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The Friday Five: 5 Times Basketball Games Were Rude to Gamers

The Friday Five

Welcome to this week’s edition of The Friday Five! The Friday Five is a feature that I post every Friday in which I give my thoughts on a topic that’s related to NBA Live, NBA 2K, and other basketball video games, as well as the real NBA, and other areas of interest to our community. The feature is presented as either a list of five items, or in the form of a Top 5 countdown. This week’s Five is a list of five examples of times where basketball video games were rude to the gamers playing them.

One of the great things about video games is that when they defeat or otherwise annoy you, you can tell them off without fear of repercussions. You can be as profane as you like – at least until your housemates or neighbours complain – and you won’t hear a single retort from the game or system. Of course, there are times when a game might sling a rude remark your way, sometimes in response to the way you’re playing, and other times almost completely unprovoked. That in turn might lead you to throw out a few more obscenities, though the game will take it all in stride.

As basketball video games have sought to incorporate more personality, and a bit of humour on some occasions, developers have slipped in a few rude messages. Now, these messages aren’t profane or obscene, but their blunt or taunting nature can leave you muttering a few choice words in response. Other times, the game isn’t trying to be rude, but whichever developer was responsible for writing the messages has ended up adopting a tone that they possibly didn’t intend. Whatever the case may be, I’m listing five times that basketball video games ended up being rude to gamers. Your opinion may vary as to whether or not they actually enhance the experience!

1. Messages from the Owner in Dynasty Mode’s PDA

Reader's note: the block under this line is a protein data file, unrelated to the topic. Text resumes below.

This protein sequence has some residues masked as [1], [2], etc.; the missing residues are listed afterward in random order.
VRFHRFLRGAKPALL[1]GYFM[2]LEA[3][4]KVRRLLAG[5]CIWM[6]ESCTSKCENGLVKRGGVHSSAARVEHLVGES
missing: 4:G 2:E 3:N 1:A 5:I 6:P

Message from Owner in Dynasty Mode (NBA Live 2005)

Much has been written about the attitudes and personalities of successful people, in particular executives. While being a nice person isn’t necessarily a drawback, it would seem that it’s certainly not a prerequisite. That principle is on display with the owner for whatever team you pick in Dynasty Mode, beginning in NBA Live 2005. I’m not a big fan of the PDA to begin with as it eliminated real-time negotiations for trades and free agent signings, but it also came with the added “bonus” of rude messages from your team owner whenever they were unhappy with something. If you messed up, or fell short of expectations, they did not mince words.

This wasn’t necessarily a bad thing; indeed, it was quite realistic. NBA 2K did it a little better in Association by presenting fictional owners with differing personalities, but the idea of the owner being demanding and harsh to the point of being rude wasn’t exactly far-fetched. It did get a little ridiculous when you lost in the NBA Finals and were treated as if you went 5-77 with the highest payroll in the league, though. In hindsight, it would’ve been fun if they’d changed up the dialogue a bit to have a few different moods between ecstatic and furious, but I do have to say that the negative messages from the owner in Dynasty Mode were successful in pushing your buttons.

2. Coach Feedback in NBA 2K13’s MyCAREER

Rude Coach Feedback in MyCAREER (NBA 2K13)

NBA 2K13 was the first year I really got into MyCAREER, and I ended up having a great experience with the mode. I was taken in, not only by the gameplay but also the overall depth and immersive nature. This was before the story-driven modes that we now have, so a lot of the extra details were very welcome added flavour. One feature that made the game feel more alive was the feedback you’d receive from your coach during the game. A small dialogue box with their face would pop-up following a string of particularly good or bad plays, either complimenting your performance or chewing you out for your mistakes.

Suffice to say, the negative feedback wasn’t exactly constructive or nurturing. If you made enough errors to get immediately yanked at the next opportunity, the dialogue you’d see was always angry and berating. It always felt a little rude and unfair to me, especially when I’d otherwise been playing great outside of that stretch, and even more so when I ended up losing minutes in the rotation over it. I was so immersed in the experience that there were times I genuinely felt a little bitter towards the virtual George Karl! Mind you, given what we know about George Karl from his somewhat controversial book, it turned out to be some unintentional realism in my game.

3. NBA 2K’s Passive-Aggressive Dialogue Boxes

Graded Out in 2K Pro-Am (NBA 2K17)